Britain's Major Calls Special Session Over Bosnian Issues


THE British government is undertaking an urgent review of its policies toward the former Yugoslavia amid fears that an international conference in London planned next week to address the crisis may be in jeopardy.

Prime Minister John Major is curtailing his vacation in Spain to chair an emergency Cabinet meeting tomorrow at which military policy in Bosnia-Herzegovina and Britain's attitude toward Bosnian refugees will be discussed.

Serious doubts about the conference emerged over the weekend following the collapse of talks in Brussels on Friday night. The talks were to have been a preparation for the London meeting, but Serbian President Slobodan Milosevic refused to travel to Brussels, sparking fears that he would boycott the gathering in the British capital scheduled for Aug. 26.

Mr. Major also decided he must interrupt his vacation to further discuss a decision made last week to adopt a more flexible policy on accepting refugees from the former Yugoslavia.

The decision followed heavy pressure from the United Nations, Britain's European Community partners, and humanitarian agencies. They were all critical of immigration rules which British officials had used to deport 36 Bosnians who had sought refuge in Britain. The deportees had been refused entry on the grounds that they had entered Britain after traveling through other EC countries. Most were returned to Germany and Belgium.

Over the weekend Home Office officials who administer immigration policy privately conceded that rules had been applied too rigidly.

Some 2,000 people from the former Yugoslavia are seeking asylum in Britain, the Home Office has said.

The policy switch on refugees came amid growing concern that the planned London conference, to be chaired by Mr. Major, who holds the rotating EC presidency, may be in serious trouble.

OFFICIALS said tomorrow's Cabinet meeting would review "a range of options" for getting help to Bosnia-Herzegovina. Senior defense sources in London said yesterday that would include the possible use of British troops and aircraft to protect relief aid to Bosnia.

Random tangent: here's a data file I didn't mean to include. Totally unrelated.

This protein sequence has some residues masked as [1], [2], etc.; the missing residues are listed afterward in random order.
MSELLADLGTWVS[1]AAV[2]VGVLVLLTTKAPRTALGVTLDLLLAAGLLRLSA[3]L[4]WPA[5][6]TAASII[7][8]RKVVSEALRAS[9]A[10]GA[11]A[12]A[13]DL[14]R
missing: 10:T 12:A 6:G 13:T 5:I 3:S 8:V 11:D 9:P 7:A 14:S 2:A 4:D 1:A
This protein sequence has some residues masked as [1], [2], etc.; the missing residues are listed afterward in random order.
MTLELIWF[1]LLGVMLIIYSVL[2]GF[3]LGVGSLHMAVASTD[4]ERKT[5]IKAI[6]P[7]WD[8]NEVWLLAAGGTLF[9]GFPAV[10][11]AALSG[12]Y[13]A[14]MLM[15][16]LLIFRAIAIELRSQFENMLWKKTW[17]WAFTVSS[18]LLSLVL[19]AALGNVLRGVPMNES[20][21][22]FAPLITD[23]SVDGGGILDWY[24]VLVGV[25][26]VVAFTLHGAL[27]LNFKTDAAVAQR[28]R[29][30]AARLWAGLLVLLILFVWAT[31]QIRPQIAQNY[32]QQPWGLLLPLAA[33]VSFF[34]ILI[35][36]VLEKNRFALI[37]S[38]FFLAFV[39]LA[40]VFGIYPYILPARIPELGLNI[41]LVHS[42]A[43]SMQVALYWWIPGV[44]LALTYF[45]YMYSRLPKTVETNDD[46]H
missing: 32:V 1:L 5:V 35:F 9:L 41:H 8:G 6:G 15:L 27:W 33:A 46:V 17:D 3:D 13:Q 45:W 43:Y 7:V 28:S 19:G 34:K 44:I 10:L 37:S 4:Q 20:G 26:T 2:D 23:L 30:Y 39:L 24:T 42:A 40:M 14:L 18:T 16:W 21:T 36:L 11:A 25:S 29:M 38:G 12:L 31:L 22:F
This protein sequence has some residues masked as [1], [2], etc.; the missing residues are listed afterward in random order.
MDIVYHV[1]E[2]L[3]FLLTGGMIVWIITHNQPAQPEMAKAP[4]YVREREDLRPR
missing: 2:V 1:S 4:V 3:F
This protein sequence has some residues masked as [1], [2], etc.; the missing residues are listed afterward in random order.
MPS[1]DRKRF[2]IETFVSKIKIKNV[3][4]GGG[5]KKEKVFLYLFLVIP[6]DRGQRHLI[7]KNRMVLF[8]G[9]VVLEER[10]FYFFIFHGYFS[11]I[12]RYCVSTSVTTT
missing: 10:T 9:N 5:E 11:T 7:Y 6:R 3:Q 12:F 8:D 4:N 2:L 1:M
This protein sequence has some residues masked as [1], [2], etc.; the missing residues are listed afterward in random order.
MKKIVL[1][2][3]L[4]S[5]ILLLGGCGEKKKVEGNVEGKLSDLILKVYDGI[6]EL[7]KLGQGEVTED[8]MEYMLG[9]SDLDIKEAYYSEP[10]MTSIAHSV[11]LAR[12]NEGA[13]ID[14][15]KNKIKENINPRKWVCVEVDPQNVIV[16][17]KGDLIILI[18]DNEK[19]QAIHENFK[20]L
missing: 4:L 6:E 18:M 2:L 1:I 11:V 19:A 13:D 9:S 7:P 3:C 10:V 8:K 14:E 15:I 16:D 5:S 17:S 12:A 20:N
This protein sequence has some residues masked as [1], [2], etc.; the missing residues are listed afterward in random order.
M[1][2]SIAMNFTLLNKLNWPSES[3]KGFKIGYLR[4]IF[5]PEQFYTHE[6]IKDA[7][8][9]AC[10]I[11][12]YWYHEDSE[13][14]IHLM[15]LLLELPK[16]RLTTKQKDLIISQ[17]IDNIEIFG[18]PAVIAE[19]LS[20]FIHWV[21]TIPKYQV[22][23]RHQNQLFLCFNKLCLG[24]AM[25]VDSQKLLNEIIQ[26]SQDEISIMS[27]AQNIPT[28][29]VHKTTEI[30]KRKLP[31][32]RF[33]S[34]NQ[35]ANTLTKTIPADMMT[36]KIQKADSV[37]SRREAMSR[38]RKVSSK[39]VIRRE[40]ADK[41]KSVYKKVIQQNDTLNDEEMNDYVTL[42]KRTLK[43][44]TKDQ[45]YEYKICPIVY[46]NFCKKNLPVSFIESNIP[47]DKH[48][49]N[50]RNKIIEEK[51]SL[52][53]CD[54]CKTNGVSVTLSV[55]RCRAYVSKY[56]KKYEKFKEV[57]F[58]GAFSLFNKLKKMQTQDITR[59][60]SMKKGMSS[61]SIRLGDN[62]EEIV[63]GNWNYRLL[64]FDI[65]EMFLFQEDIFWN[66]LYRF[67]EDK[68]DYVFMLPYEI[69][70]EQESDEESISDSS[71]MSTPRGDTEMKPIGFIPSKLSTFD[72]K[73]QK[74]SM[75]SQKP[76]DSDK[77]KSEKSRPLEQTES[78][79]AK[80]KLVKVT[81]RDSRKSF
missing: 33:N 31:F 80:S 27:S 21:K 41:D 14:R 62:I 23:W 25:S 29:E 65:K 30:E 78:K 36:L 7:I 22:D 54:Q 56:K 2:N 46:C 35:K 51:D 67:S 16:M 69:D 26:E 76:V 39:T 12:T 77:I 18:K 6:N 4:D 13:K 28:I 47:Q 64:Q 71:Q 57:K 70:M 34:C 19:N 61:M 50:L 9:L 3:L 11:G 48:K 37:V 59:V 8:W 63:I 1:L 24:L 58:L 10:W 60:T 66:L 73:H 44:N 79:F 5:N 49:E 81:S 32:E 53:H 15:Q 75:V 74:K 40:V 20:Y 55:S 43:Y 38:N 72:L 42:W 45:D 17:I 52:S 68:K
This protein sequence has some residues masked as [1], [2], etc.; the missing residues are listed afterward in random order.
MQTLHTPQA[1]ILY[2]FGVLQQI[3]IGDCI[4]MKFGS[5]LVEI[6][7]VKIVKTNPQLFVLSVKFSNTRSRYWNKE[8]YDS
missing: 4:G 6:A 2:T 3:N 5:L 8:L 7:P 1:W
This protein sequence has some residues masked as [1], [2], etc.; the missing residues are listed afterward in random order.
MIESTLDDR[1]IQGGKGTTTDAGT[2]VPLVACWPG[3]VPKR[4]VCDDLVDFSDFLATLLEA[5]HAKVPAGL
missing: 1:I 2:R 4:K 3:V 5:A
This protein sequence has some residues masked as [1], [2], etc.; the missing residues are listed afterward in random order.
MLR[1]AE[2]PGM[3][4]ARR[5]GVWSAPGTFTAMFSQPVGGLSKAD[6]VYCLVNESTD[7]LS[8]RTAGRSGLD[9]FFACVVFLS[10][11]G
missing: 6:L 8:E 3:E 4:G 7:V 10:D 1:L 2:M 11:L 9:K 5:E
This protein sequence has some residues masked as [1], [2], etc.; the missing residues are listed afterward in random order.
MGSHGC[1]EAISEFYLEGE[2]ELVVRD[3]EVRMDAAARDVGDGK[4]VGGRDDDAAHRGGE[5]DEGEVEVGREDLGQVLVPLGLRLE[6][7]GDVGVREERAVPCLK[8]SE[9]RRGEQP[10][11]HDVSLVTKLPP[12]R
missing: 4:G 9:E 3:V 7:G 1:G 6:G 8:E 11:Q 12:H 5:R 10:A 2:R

Foreign Office minister Douglas Hogg returned over the weekend from a visit to Bosnia-Herzegovina during which he met the leaders of the main ethnic communities. Officials said he was expected to advise the Cabinet against sending British ground forces into the region.

Nevertheless, Mr. Hogg said Saturday: "We are doing our best to impress on Milosevic that his policies must stop, and that they are going to fail in that we are not going to accept forcible land seizures and deportations," Hogg said. "Serbia will be treated as a pariah state for as long as it continues to implement these policies."

Leaders of the main ethnic groups from Yugoslavia have been invited to London, along with UN and EC representatives.

Lord Peter Carrington, the EC's mediator, was reported as saying that without Mr. Milosevic's attendance, the London meeting could make little progress.

Major's concern about the direction of British policy toward Bosnia and Bosnian refugees was heightened by the results of a public opinion poll published yesterday. The poll suggested that more than half of Britons were dissatisfied with the government's overall handling of the crisis. But the poll contained a mixed message for the prime minister. On military intervention in Bosnia-Herzegovina, which Major says he opposes, 51 percent thought the situation did not justify putting British lives at risk. On

immigration rules, 60 percent opposed any change.

Only one person in three thought Britain should be prepared to send the Royal Air Force in cooperation with other Western countries to bomb Serbian artillery positions.

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